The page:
The average life expectancy of an American woman in 1921 was 60.1 years. Since I am currently 50-point-I don’t want to do the math years old, that means that a mere 100 years ago I would be an old woman, damned near death. As recently as 1907, I would be OLDER than the average living American woman. Old Lady Duff, they’d say, that creepy old lady who paints her toenails blue like she’s some kind of young person. Can’t she just trip off into her dotage with any kind of dignity?
They sure as shootin’ wouldn’t expect me to be working three jobs and looking after teenagers – why isn’t my 17-year-old daughter married with children yet? Why am I still wasting an education on her? Doesn’t she know if she waits any longer she’ll be an old maid and no man will want her? Who is going to work the farm, if not strapping grandsons? Old Lady Duff can’t be expected to pick okra at HER age.
Modern medicine has extended our lifespans to unreasonable degrees. At the moment it’s reasonable for me to expect to see my 80th birthday. Probably closer to 85, since I don’t smoke or drink excessively and I always wear my seatbelt. I’ve had the genetic testing and I don’t have any of the known marker genes for cancer. I should, therefore, have many decades ahead of me. Realistically, I know that if I’m going to finance that much more time on Earth, I need to keep on working a while longer.
I stubbornly insist on calling myself middle-aged and will for some time, though I’m only middle-aged if I live to over 100. In many ways, I feel like I am at the prime of my life. I’m young enough that my body doesn’t inhibit me from doing anything except fitting into single-digit sized clothing. I can run (slowly and awkwardly, but that has always been so) I can jump (I have a 3-inch vertical!) and I’m strong enough to lift anything in my orbit that needs lifting. I still don’t have grey hair, and a combination of oily skin, staying out of the sun, and lots of fat-based padding means I have no wrinkles. I am old enough to have finished paying most of my dues, my college loans are long gone, and I have enough money do more or less do whatever I want whenever I want, so long as my tastes remain modest.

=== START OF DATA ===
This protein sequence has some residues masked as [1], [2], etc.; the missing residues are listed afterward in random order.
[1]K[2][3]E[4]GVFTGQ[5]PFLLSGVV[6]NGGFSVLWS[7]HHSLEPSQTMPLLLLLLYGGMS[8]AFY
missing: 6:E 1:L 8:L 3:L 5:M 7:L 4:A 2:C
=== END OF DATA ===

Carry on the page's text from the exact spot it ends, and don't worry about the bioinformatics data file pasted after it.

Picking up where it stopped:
But I am tired. Hoo boy, am I tired. Biologically, my body is gearing up for a medically-prolonged old age. I’ve got arthritis in one finger and one toe. Occasionally my back spasms for no good reason. My feet swell if I wear heels for more than a half hour. If I’m up past 10pm I know I’m going to suffer for it the next few days. I can do everything I need to do and everything I want to do, and a few things I am forced to do, but that doesn’t mean I want to or that it won’t hurt the next day.
If I had stayed in my first job, which actually had a pension attached to it, I would be a mere four years away from a permanent, financed retirement. At the ripe old age of 54, I could settle into my Old Lady Duff years, crocheting afghans and wringing the necks of chickens for my dinner.
But I have miles to go before I sleep a decent number of hours every night. Never mind that evolution hasn’t caught up to the doctors that will help keep me healthy until then. I was designed to go to sleep a whole lot earlier than I will. And thank God for that – there’s so much to see, and I can only do that with my eyes open.
 Seriously, I am not making these numbers up. See: Life expectancy in the USA, 1900-98 (berkeley.edu). It wasn’t until 1949 that a woman could reasonably expect to see 70.
 This is the kind of language old people in 1921 would use.
 Say what you want about okra, but I have no idea where else you can get your slimy vegetable quota.
 Except on those bad days.
 Stopping by Woods on a Snowy Evening by Robert… | Poetry Foundation
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